Personal Code Review

I have a micro work flow I use when I working with git, usually -- but not always -- while I'm developing software. Most git work flows talk about a larger scale, so I thought I'd share my own, personal, micro work flow.

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Git is a my distributed version control system of choice. I almost always pair it with GitHub since, despite it centralising a distributed system, sometimes the conversation around code is just as important as the code itself. (Now I think about it, a distributed issue tracking system which stashes its data, meta-data and history in an orphan branch would be pretty cool.) I’ve been a user, and proponent, of Git, since my friend Mark did a talk on it at the Scottish Ruby User Group, and convinced us all it was better than Subversion.

Fundamentally, git (or any other version control system) gives us a couple of useful features:

  • The ability to keep track of changes over time. If we’re a little careful about creating and describing those changes at the time (instead of a 3,000 line change entitled, “New version”) then we can make use of this information in the future to reconstruct the context in which a decision was made.

  • The ability to share those changes with others.

That’s about it, really. All the rest is just bells and whistles that allow us to create larger work flows and processes.

I’ve seen many, and contributed to some, conversations on work flow using Git. These tend to focus around the second point: sharing changes with others. It’s all about collaboration amongst team members, how to manage releases and how to build larger features. Depending on the size of the team and the business goals, it can be around parallelisation of effort, too.

The ‘right’ answer in these situations is certainly product specific. There are work flows that suit versioned shrink-wrapped products. And if you have to simultaneously support several shrink-wrapped versions, you’re going to build a more complex model for that, too. If you’ve got a web application that’s continuously delivered to production, and you only ever have one version in the wild, you’ll have a different work flow.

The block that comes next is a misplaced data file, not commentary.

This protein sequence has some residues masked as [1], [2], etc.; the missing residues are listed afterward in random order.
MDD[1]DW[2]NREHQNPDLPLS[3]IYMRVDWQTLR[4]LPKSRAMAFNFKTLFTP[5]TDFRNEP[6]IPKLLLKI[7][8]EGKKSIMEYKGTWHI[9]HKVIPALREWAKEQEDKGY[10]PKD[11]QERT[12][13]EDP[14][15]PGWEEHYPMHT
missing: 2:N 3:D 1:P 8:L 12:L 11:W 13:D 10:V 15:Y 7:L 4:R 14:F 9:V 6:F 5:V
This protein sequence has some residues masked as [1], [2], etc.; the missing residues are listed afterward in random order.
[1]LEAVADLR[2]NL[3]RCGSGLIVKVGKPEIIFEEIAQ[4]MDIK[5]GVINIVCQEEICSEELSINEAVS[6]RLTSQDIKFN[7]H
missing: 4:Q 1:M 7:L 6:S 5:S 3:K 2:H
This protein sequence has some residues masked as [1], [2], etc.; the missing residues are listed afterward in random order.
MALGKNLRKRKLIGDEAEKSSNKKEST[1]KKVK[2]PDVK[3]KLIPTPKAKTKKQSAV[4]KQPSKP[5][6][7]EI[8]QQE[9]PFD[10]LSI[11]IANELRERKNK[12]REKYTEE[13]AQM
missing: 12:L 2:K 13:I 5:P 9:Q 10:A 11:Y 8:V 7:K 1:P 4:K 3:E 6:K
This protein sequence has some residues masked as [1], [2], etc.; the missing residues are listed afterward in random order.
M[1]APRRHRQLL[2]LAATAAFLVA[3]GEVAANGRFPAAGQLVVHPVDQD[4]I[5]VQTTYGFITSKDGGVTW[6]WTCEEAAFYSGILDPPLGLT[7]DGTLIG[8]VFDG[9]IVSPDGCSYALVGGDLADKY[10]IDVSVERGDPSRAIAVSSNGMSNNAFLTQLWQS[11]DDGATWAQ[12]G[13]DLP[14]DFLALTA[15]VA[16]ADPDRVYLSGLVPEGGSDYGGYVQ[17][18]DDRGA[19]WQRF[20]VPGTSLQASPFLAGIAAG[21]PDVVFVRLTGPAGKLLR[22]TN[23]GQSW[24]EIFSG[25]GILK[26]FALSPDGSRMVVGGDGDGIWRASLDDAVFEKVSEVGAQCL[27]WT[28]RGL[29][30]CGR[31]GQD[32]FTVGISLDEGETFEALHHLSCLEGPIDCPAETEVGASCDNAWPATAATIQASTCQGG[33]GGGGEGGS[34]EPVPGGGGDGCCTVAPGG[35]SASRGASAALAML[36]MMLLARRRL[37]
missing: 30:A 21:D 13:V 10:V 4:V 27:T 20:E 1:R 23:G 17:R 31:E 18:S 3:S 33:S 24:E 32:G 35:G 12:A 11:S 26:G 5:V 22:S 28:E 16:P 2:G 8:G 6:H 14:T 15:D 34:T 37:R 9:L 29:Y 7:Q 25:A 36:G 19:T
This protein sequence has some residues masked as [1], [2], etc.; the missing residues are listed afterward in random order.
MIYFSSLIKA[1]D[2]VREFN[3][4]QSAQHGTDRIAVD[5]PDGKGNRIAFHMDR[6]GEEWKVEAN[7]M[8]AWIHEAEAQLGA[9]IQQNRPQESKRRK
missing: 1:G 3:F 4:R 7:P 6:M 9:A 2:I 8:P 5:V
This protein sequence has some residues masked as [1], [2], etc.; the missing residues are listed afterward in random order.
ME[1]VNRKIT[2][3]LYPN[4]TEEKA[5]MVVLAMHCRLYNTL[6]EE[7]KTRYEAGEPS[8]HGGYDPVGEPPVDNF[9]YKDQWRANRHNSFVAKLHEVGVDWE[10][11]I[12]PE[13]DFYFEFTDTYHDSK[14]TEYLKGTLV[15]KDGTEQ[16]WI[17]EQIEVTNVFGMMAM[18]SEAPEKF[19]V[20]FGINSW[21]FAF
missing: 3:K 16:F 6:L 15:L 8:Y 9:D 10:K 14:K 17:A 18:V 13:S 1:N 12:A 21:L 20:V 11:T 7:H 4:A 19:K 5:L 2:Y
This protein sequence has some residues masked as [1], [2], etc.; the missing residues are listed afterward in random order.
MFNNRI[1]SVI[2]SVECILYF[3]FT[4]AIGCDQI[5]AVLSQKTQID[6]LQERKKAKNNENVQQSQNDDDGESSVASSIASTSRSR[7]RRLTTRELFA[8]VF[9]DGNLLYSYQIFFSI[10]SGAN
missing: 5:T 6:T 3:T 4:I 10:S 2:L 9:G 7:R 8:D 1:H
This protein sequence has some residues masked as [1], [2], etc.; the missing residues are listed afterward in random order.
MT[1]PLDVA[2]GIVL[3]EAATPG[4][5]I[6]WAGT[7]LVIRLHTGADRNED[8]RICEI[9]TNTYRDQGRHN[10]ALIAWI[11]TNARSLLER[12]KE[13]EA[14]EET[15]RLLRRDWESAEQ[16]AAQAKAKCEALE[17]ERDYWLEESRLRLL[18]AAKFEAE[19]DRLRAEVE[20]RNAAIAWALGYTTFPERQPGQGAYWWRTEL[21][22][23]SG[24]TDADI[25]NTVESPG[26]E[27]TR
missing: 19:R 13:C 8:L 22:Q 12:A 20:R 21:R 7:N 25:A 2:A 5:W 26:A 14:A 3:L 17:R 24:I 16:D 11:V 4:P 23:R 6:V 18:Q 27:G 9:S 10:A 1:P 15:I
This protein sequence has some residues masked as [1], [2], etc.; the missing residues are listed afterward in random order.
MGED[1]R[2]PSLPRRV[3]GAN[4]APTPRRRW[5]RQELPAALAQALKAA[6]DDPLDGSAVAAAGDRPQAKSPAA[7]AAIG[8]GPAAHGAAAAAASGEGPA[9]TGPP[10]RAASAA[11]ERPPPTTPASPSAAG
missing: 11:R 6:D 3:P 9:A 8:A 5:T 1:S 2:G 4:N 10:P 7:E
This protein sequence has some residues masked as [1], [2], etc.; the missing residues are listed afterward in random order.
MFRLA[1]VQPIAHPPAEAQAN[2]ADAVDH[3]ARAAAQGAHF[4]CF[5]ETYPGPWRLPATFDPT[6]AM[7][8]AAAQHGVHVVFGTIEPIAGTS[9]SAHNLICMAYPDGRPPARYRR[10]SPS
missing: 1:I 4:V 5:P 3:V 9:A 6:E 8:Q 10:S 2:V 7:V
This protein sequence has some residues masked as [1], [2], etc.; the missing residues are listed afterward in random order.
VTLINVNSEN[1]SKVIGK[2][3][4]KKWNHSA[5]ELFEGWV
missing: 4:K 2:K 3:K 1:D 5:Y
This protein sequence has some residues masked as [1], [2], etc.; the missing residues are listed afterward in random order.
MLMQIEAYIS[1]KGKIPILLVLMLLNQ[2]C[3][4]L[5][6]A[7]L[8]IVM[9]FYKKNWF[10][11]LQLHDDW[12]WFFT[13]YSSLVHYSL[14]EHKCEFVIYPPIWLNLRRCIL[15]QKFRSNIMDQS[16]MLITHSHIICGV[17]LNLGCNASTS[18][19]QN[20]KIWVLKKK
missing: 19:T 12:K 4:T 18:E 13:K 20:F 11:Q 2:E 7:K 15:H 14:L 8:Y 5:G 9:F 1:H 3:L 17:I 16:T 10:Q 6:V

The right answer is often team- and culture-specific, too. And, for good measure, the team’s culture can (and probably should) change over time, too. The work flows that work well for an open source project consisting of well meaning, but externally constrained, volunteers might be very different from the work flow required by the next big startup. And neither of those work flows are necessarily going to work in a large corporation who is suffering under rigorous compliance policies imposed upon them by HIPPA, PCI, ISO29001 or Sabarnes-Oxley, for example.


These conversations often revolve around sharing changes with others. They talk about branching (to work on larger features away from the main, stable, production code), the length of time that branches should be allowed to survive for, the maintenance overhead in branching and how, and when, to merge code. They go beyond git, describing how to merge code, but selectively deploy it, or selectively activate it (usually referred to as 'feature switches’, allowing the business to make a decision about enabling or disabling features, instead of imposing it directly at a code level).

And these conversations are very interesting. They’re important, too. But they’re not what I want to talk about today. What I want to describe is my low level, deliberate, git work flow. It’s the way of working that I, personally, think enables these higher level work flows to happen smoothly.